On Thursday, in a game moved up by Hurricane Florence, FCS Davidson beat Division III Guilford, 91-61. The game appeared to set both of these records:
- Most yards of offense in an FCS game by one team (964 for Davidson; record is 876 )
- Most rushing yards by one team in an FCS game (685 for Davidson; record is 681)
The game couldn’t broken even more (and more substantial) records. The NCAA’s director of media coordination and statistics notes that combined single-game records don’t count unless both teams play on the same level.
Again…combined records do not count. Those must feature two FCS opponents. So combined total yards, combined points and combined rushing yards are not official records. https://t.co/seSk0iJudb
— David Worlock (@DavidWorlock) September 14, 2018
Because Guilford is Division III, this game isn’t eligible for these:
- Most points in an FCS game by both teams (152 in this game; FCS and DI record is 141)
- Most yards of offense in an FCS game by both teams (1,662; FCS record is 1,549)
- Most rushing yards in an FCS game by both teams (1,005; FCS record is 850)
The NCAA might yet say Davidson can’t get credit for the two records atop this post, for single-game total offense and rushing yards by one team.
The most points ever scored in a game that the NCAA lists in its record book for any game is 161, set when Division II Abilene Christian beat West Texas A&M 93-68 in 2008.
It’s not clear how many games in college football history might have beaten the FBS or FCS combined scoring record but aren’t counted in the record books. The combined scoring record in an all-FBS game is 137, well less than what Davidson and Guilford put up.
(The NCAA is really weird about how it calculates records. Then, that’s not entirely the NCAA’s fault, because college football is notoriously hard to track, and putting together full, accurate statistics that go back more than a few decades would probably be impossible. There are some easy-to-address blind spots the NCAA hasn’t addressed, but in general, it’s probably best to just call this game what we know it is: utterly bonkers, rather than necessarily the highest-scoring game in Division I history.)
We can kind of get a sense for how this game went just by watching some highlights, where tacklers appear to not be doing much to stop runners.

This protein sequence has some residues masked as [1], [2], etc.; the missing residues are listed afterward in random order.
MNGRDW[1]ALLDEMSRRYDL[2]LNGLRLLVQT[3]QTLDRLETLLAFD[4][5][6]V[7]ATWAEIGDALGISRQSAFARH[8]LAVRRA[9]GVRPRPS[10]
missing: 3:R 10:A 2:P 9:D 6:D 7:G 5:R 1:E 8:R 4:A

Like, here’s a Davidson running back going directly through the Guilford line and not being touched at all on a 40-yard touchdown run:
And here’s one where a guy gets barely touched, like just a little bit:
And here’s an 84-yard touchdown pass where a tight end catches the ball with no defender within approximately 25 acres of him, even though he hasn’t gone that deep yet:
Let’s enhance that just a little bit:
Here’s a Davidson ball-carrier who had Guilford defenders at least generally in his area but who did not actually get touched by one of them as he went 75 yards to the house:
Here is Davidson’s QB, who does not appear to be all that fast, going more than 60 yards untouched on a pretty simple option keeper right up the middle:
Here is another example of a Davidson player not having his body contacted by any players on the other team, despite going right up the middle:
This is one where the Davidson player was touched, but the defender was quickly reduced to a pile of ash while the Davidson dude kept running for a long time:
This kind of thing continued to occur:
Here is another Davidson player going — and this will shock you — untouched for a long TD:
And this was our final Davidson touchdown of the night, which also involved nobody in a white jersey making bodily contact with the guy with the ball in a red jersey:
What a gorgeous defensive mess.
Guilford put up a 61 spot itself, against a team two levels above it.
That’s a hell of an impressive show by the Quakers’ offense. Division III teams have zero players on athletic scholarships, and FCS teams are allowed up to 63. You could argue that Guilford should give up, if not 91 points, at least many points to Davidson. But there’s no way Guilford ever should’ve been able to score that much against the Wildcats, so good for Guilford. (The school is in Greensboro, N.C., if you were wondering.)
Whether the game counts toward NCAA record books is somewhat immaterial. It’s one of the most extreme fireworks shows you’ll ever see in this sport, and that’s cool.